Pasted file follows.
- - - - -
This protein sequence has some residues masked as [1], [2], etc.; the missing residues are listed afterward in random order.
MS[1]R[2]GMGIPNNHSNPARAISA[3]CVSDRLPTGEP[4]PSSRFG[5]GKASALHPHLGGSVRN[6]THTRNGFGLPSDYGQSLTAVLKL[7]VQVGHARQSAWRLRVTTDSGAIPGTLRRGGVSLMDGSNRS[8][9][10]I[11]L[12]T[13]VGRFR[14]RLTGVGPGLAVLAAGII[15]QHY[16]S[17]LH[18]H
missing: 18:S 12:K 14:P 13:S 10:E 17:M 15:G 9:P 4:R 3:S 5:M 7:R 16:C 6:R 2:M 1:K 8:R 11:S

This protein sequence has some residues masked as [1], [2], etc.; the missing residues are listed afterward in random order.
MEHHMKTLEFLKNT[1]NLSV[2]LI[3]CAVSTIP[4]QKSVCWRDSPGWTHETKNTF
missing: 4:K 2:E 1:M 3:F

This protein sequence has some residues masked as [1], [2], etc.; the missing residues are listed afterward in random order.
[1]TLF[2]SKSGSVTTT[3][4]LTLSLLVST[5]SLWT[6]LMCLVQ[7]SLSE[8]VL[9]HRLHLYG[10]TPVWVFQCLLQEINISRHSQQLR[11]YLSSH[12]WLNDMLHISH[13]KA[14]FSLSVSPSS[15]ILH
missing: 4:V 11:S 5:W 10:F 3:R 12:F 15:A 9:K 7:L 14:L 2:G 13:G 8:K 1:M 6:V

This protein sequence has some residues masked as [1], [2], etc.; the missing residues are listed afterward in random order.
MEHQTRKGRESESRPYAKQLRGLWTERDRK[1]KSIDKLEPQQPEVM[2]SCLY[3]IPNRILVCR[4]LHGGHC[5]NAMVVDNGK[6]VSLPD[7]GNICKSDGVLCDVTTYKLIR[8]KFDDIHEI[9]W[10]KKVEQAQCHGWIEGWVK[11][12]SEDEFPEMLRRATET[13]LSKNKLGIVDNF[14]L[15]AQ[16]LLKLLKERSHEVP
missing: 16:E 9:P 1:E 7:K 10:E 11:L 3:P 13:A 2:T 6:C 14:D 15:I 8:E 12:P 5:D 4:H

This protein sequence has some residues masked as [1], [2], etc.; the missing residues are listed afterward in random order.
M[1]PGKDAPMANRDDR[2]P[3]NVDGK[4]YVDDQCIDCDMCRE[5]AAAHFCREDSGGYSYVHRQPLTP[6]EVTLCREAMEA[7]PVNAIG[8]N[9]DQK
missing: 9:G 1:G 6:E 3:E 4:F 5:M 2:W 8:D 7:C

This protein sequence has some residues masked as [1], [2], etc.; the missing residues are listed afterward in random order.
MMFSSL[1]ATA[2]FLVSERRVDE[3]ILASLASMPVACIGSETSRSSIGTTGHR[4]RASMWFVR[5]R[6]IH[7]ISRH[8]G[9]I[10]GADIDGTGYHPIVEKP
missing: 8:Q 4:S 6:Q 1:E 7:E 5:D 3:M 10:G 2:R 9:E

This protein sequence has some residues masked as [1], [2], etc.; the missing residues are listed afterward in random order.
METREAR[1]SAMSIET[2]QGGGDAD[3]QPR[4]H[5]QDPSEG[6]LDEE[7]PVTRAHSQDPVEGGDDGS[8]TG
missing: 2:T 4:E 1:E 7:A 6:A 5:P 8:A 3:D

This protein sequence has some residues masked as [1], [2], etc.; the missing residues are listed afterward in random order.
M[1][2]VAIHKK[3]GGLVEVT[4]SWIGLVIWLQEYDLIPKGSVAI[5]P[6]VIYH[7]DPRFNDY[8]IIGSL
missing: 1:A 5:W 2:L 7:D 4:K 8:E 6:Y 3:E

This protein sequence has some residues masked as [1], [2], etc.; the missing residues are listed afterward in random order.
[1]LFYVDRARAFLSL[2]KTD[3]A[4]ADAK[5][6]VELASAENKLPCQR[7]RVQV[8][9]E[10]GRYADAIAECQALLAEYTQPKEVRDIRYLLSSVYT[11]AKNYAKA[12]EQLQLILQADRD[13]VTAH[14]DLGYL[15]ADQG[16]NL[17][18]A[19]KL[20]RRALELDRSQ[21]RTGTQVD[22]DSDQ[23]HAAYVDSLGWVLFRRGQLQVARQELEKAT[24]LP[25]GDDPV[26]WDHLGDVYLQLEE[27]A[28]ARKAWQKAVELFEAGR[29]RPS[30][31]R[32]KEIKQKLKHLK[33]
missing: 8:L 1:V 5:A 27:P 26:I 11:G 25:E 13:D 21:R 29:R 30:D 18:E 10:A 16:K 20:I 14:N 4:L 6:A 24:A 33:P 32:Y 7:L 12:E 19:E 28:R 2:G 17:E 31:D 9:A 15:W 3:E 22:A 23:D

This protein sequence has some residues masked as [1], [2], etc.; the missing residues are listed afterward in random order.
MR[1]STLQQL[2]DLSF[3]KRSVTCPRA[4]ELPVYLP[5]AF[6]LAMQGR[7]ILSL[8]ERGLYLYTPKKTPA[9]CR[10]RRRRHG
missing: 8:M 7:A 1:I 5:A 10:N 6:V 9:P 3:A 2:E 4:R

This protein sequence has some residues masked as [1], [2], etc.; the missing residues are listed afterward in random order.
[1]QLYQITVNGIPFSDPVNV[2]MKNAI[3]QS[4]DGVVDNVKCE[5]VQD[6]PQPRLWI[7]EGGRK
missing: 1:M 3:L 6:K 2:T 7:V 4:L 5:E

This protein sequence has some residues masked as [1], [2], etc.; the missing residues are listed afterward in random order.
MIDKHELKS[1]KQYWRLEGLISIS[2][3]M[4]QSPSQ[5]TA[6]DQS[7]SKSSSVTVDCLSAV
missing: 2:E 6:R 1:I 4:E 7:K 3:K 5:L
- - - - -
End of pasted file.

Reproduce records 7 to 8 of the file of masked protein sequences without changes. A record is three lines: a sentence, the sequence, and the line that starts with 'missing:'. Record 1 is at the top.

This protein sequence has some residues masked as [1], [2], etc.; the missing residues are listed afterward in random order.
METREAR[1]SAMSIET[2]QGGGDAD[3]QPR[4]H[5]QDPSEG[6]LDEE[7]PVTRAHSQDPVEGGDDGS[8]TG
missing: 2:T 4:E 1:E 7:A 6:A 5:P 8:A 3:D

This protein sequence has some residues masked as [1], [2], etc.; the missing residues are listed afterward in random order.
M[1][2]VAIHKK[3]GGLVEVT[4]SWIGLVIWLQEYDLIPKGSVAI[5]P[6]VIYH[7]DPRFNDY[8]IIGSL
missing: 1:A 5:W 2:L 7:D 4:K 8:E 6:Y 3:E